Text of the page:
Domino’s Pizza in the States have launched a pizza made from a gluten free crust. You can learn a lot about it on their FB page, but the crust is made from rice and potato flours and starches, with water, olive oil and a few other ingredients.
And they appear to be rather proud of it, if this video starring their CEO is anything to by. On Monday the 7th May, their twitter stream provided ample further evidence of this, as they sent messages to a rollcall of stars who have mentioned dietary or gluten issues in the past: Gwynneth Paltrow, Novak Djokovic, Andy Murray and Miley Cyrus …
But if you’ve already clicked on the links I’ve included you may have learned that all is not quite what it may seem. The product comes with a caveat. “Domino’s Pizza made with a Gluten Free Crust is prepared in a common kitchen with the risk of gluten exposure,” they tell potential customers.
Accordingly, although in the video the CEO calls the product “our new Gluten Free Crust Pizza”, he warns in a disclaimer that it is not suitable for coeliacs, due to the possibility of cross contamination in a kitchen where ordinary gluten-containing pizzas are handled.
Not everyone is happy about this, and it’s not difficult to see why. Michelle, on her blog, is left sighing in exasperation; it’s “minimising the seriousness of celiac disease,” she says.
Like her, I am left wondering who this pizza is actually for. Is it aimed at lifestyle gluten avoiders, who think going gluten free is the way to better health and weight loss? One can hardly dub most pizza a health food – and besides, most of the calories come in the toppings, not on the base.
Is it for those with non-coeliac gluten sensitivity – which experts are now beginning to recognise? The problem with this is that we don’t yet know enough about the condition to appreciate whether or not trace gluten is enough to cause problems in those with NCGS, as it does in those with coeliac.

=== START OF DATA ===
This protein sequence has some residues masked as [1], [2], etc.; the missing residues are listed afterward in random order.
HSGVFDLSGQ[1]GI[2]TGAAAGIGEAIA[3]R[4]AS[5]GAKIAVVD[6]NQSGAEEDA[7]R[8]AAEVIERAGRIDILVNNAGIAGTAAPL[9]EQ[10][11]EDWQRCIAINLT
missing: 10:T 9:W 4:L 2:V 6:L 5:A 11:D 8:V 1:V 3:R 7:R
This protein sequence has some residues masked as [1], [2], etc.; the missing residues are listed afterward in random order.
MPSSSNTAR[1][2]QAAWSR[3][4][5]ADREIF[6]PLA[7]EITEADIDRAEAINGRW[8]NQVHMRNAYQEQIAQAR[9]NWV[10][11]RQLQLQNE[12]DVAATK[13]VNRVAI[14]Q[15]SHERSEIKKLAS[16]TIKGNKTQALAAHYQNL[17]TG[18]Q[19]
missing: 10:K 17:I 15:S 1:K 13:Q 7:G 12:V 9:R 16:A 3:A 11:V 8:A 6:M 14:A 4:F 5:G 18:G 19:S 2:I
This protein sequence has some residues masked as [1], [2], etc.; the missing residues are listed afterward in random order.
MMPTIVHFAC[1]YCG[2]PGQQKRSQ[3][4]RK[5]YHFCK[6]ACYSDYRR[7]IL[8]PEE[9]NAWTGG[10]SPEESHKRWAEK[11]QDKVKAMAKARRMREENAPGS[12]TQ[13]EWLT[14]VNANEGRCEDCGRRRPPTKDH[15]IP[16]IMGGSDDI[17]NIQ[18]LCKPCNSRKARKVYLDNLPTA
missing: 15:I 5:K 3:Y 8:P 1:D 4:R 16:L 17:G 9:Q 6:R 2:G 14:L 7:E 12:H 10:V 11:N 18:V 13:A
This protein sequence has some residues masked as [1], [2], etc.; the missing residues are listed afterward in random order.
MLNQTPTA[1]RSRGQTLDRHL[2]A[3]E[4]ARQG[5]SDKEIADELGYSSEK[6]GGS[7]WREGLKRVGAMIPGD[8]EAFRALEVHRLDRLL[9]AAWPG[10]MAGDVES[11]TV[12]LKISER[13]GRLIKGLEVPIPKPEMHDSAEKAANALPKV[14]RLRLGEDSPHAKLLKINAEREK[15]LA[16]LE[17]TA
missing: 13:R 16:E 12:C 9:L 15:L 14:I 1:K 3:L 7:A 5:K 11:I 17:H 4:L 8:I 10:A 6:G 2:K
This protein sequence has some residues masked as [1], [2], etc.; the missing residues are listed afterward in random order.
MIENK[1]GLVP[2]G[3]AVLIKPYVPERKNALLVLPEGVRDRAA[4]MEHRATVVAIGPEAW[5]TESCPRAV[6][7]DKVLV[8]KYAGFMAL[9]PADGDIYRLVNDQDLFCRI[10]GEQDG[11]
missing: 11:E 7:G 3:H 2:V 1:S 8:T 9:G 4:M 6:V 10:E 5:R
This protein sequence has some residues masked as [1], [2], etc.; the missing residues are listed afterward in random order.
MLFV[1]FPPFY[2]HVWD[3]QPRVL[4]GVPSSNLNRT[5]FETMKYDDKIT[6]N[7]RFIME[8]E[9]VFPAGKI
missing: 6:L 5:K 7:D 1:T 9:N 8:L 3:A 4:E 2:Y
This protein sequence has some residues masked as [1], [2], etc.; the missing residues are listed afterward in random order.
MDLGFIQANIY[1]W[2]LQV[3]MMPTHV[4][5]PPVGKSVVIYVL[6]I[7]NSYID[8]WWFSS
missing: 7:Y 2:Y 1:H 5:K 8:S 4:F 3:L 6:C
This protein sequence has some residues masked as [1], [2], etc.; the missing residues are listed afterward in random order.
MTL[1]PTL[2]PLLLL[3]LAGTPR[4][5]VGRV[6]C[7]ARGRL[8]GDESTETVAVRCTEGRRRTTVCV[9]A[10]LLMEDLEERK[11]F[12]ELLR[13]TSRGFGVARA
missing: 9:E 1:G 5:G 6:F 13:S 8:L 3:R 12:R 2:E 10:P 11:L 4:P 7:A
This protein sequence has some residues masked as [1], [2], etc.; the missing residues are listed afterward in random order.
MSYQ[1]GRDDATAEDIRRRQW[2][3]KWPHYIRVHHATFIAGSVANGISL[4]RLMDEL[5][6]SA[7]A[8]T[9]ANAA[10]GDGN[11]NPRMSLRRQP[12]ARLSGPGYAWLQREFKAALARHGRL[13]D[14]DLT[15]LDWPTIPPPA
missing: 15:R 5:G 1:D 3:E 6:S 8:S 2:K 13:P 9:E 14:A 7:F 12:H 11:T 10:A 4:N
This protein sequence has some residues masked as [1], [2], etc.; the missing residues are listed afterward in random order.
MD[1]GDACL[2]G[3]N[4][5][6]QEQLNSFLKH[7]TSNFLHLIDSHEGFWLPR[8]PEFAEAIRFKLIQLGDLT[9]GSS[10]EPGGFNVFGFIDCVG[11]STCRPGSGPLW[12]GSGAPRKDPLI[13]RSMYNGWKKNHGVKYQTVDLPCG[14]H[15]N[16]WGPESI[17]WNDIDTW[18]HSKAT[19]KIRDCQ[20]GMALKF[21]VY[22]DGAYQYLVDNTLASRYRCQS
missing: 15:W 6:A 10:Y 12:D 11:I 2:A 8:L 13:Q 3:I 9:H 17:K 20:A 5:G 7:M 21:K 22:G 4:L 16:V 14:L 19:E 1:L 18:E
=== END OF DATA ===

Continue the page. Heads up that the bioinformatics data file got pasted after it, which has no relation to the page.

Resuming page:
“It wouldn’t be entirely honest to guarantee that this pizza is absolutely gluten free” we are told in the video.
This statement begs this question: what is Domino’s definition of both ‘gluten free’ and ‘absolutely gluten free’?
In Europe, ‘gluten free’ is now a protected term, and means under 20 parts per million of gluten. This is an absolute definition – albeit raised a few notches from the intuitive 0 parts per million that the ‘free’ would ordinarily imply.
The thing with absolutes is that they are unqualifiable. You can’t have ‘very’, ‘quite’, ‘complete’ or ‘a bit of’ an absolute. You can’t be very dead, or quite pregnant, or a bit unique. You’re either dead or alive, pregnant or not, unique or not.
Equally, something is either ‘gluten free’ or it is not.
And so when expressions like ‘absolutely gluten free’ are used – that is, adding an ‘absolutely’ to a term which should be ‘absolute’ by definition, and therefore suggesting there are degrees of gluten-freeness – it exposes the weakness of the American labelling situation. Without a legal and protected definition for ‘gluten free’ like we have here, these sorts of situations can arise, and there is I think a risk of confusion.
Some have praised the sense, honesty and clarity of Domino’s, both in consulting with the National Foundation for Celiac Awareness (who, curiously in my view, have stated that they “support the availability of Gluten Free Crust at Domino’s”) and in their communications with the public.
To some degree I can see where they’re coming from, but my concerns remain that some coeliac customers may risk it, despite the clarity of both Domino’s and NFCA in warning against it. And the effect this may have on the perception the ordinary public have of those at the more extreme end of the food sensitive spectrum is up for debate too – not to mention the consequences for catering in general.
Overall, this is an interesting development, because it seems to me that lifestyle gluten avoiders are being targetted. What is essentially, in UK terms at least, being offered is a ‘no gluten containing ingredients’ product, and I wonder whether similar products will start being produced in the UK, both in catering and on-shelf, targeting the ‘softer’ side of the ‘free from’ clientele. Such products would be cheaper and easier to produce, I imagine, given strict anti-contamination protocols will not be necessary. How would such foods be received? Would they be stocked in Free From aisles? Would they be permitted in the FreeFrom Food Awards…?
My eyebrow remain raised on this one, and it’s something worth keeping an eye on.
Meanwhile, our American friends need to decide how to act on Domino’s request to “Get it, enjoy it, read the disclaimer.”
I’d say read the disclaimer first before getting it and enjoying it, don’t you think?